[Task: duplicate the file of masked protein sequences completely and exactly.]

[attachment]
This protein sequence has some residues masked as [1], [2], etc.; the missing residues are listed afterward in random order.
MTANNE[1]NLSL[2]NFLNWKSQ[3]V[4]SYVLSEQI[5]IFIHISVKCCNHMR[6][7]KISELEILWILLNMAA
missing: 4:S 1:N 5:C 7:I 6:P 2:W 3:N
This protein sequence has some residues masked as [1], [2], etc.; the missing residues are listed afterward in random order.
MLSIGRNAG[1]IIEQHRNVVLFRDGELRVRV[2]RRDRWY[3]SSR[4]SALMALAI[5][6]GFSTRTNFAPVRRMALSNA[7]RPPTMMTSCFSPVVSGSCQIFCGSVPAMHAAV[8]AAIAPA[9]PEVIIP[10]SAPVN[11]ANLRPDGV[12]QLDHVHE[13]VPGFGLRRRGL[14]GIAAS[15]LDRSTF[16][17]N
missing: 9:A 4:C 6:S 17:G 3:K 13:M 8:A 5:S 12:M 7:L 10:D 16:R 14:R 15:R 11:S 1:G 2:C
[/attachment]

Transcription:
This protein sequence has some residues masked as [1], [2], etc.; the missing residues are listed afterward in random order.
MTANNE[1]NLSL[2]NFLNWKSQ[3]V[4]SYVLSEQI[5]IFIHISVKCCNHMR[6][7]KISELEILWILLNMAA
missing: 4:S 1:N 5:C 7:I 6:P 2:W 3:N
This protein sequence has some residues masked as [1], [2], etc.; the missing residues are listed afterward in random order.
MLSIGRNAG[1]IIEQHRNVVLFRDGELRVRV[2]RRDRWY[3]SSR[4]SALMALAI[5][6]GFSTRTNFAPVRRMALSNA[7]RPPTMMTSCFSPVVSGSCQIFCGSVPAMHAAV[8]AAIAPA[9]PEVIIP[10]SAPVN[11]ANLRPDGV[12]QLDHVHE[13]VPGFGLRRRGL[14]GIAAS[15]LDRSTF[16][17]N
missing: 9:A 4:C 6:S 17:G 3:K 13:M 8:A 5:S 12:M 7:L 10:D 16:R 14:R 15:R 11:S 1:G 2:C